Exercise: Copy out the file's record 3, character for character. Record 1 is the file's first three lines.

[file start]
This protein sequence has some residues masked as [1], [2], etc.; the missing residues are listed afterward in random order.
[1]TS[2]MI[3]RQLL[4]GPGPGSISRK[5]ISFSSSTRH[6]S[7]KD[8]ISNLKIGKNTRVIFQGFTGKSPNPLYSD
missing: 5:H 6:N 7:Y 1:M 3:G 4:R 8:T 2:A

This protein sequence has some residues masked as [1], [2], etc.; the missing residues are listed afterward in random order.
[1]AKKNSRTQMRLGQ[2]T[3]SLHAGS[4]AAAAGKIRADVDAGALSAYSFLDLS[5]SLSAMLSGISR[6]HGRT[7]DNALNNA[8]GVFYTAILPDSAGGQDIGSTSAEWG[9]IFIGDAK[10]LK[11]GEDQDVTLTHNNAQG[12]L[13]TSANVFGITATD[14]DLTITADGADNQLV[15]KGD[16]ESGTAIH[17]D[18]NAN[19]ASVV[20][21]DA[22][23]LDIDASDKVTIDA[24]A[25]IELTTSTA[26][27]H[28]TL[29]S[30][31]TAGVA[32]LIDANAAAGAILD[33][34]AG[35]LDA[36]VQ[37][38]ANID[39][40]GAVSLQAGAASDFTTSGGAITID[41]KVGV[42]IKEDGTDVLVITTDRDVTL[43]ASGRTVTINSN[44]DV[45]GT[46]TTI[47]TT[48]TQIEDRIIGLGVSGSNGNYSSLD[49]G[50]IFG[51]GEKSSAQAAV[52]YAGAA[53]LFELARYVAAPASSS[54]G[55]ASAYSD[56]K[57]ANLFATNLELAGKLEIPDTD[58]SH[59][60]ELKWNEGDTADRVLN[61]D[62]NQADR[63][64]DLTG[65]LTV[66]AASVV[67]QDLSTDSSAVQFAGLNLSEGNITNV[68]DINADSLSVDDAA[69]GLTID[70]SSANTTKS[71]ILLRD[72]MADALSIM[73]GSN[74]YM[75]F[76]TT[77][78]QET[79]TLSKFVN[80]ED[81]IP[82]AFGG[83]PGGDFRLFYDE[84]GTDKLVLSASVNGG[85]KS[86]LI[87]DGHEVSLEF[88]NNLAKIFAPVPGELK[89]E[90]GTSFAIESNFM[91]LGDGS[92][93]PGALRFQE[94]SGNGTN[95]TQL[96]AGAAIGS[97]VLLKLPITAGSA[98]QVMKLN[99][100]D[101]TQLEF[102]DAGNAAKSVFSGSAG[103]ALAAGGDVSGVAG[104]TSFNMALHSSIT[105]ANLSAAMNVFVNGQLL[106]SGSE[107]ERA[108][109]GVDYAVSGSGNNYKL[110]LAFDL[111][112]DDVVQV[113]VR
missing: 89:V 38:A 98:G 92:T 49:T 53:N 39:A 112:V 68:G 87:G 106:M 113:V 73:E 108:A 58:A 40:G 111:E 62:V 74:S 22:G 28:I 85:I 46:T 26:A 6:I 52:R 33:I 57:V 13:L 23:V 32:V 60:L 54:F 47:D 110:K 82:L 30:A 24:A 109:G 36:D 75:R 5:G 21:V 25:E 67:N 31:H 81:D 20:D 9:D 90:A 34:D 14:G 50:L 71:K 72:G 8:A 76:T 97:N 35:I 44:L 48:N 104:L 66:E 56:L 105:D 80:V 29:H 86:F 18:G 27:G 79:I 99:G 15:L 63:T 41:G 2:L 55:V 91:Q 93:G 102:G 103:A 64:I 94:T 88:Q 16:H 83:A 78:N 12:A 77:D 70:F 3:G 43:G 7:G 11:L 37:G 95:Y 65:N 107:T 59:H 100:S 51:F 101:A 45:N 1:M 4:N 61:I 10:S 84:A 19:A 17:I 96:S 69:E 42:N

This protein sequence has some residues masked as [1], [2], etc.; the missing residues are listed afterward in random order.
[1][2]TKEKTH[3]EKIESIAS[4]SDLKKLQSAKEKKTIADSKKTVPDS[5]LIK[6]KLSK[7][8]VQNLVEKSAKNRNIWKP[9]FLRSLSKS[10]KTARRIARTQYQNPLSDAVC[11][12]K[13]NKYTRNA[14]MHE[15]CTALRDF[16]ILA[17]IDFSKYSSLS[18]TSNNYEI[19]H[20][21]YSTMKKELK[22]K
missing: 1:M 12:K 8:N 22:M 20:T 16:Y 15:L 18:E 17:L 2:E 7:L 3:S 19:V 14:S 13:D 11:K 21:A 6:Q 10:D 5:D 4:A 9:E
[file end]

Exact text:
This protein sequence has some residues masked as [1], [2], etc.; the missing residues are listed afterward in random order.
[1][2]TKEKTH[3]EKIESIAS[4]SDLKKLQSAKEKKTIADSKKTVPDS[5]LIK[6]KLSK[7][8]VQNLVEKSAKNRNIWKP[9]FLRSLSKS[10]KTARRIARTQYQNPLSDAVC[11][12]K[13]NKYTRNA[14]MHE[15]CTALRDF[16]ILA[17]IDFSKYSSLS[18]TSNNYEI[19]H[20][21]YSTMKKELK[22]K
missing: 1:M 12:K 8:N 22:M 20:T 16:Y 15:L 18:E 17:L 2:E 7:L 3:S 19:V 14:S 13:D 11:K 21:A 6:Q 10:D 5:D 4:A 9:E